We saw big Easter Bunnies with pot leaf sweaters, lots of other rabbit ears, fake girl scouts in short skirts and high heels hawking questionable baked goods, forlorn freaks facedown in the gutter, sweet young kids doing a booming business at their lemonade stand, many other youngsters trying to sell various cannabis-laced or related products, and mostly, scads of people just wandering around, looking, well, dazed, in the heavily pot-perfumed lovely afternoon air.

In other words, it was like a much more crowded version of a normal sunny Sunday in the Haight.

Later in the day though, a mini gang fight or mugging gone bad resulted in a kicked-in glass door at a Haight Street record store (which, just after the festivities, added a “pot doc” service, wherein one just follows a green line on the floor to a back room where, for $39, “diagnoses” and cannabis cards are on offer), with a couple visits to the emergency room, prompting one staffer to say, “Isn’t this supposed to be a mellow kinda thing?” Well, yes, but as noted, some of the folks who show up now seem less so inclined. And some of them get a bit aggressive with the many young women around, too — I heard one say the whole thing “creeped her out.” Booze is heavily in the mix too, of course; it’s not a pure pot event by any means. Events like Mardi Gras or Beer Fest bring similar risks and complaints and even incidents.

However visible in some areas and despite it’s history, 420 is now wholly a stoner sideshow. While a famed local jazz musician was heard to lament that “Before it moved here, it was a political event down at city hall calling for legalization,” little or no such messages came out here. It was all about getting high — and trying to sell stuff to one another.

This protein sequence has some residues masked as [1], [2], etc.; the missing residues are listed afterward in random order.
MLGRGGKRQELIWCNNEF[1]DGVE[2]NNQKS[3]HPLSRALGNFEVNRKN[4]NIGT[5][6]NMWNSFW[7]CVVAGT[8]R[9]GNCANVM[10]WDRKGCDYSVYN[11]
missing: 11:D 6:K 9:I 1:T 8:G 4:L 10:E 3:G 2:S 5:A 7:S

But wither the broader cannabis issues? Legalization is the renewed crusade, and in Colorado, where the 420 festivities were now fully legal, one wise young man observed “It seems to be all about money, now.” The “corporatization of cannabis” is well underway, with the threat of federal prosecutions decreasing but the threat of gluts and plummeting prices added in. In California, as predicted, the forces pressing for legalization put off their next attempt a couple more years to regroup and strategize and raise cash and see how things roll out in Colorado. A bit of a backlash seems already underway, but tax revenues there are reportedly exceeding all expectations — a powerful drug, that should turn out to be. Once hooked, states will likely find it hard to kick that habit even if they want to.

As for more “scientific” aspects, heated assertions on opposing sides supposedly based on the same evidence are likely to persist. Arguments about legalization’s impact on youth use patterns will be ever more visible, as will be the debates about cannabis’ effect on neurodevelopment of young brains — just the week before 420, a small study was released purporting to show some negative such impacts, but it was so fluffed up by the media that the normally staid MedPage site issued a stinging denouncement of reefer-madness reporting. But many objective researchers and observers do think there is something not-so-benign about heavy adolescent use, and some of the 420 behaviors — and a mass of other anecdotal “evidence” — do little to refute that.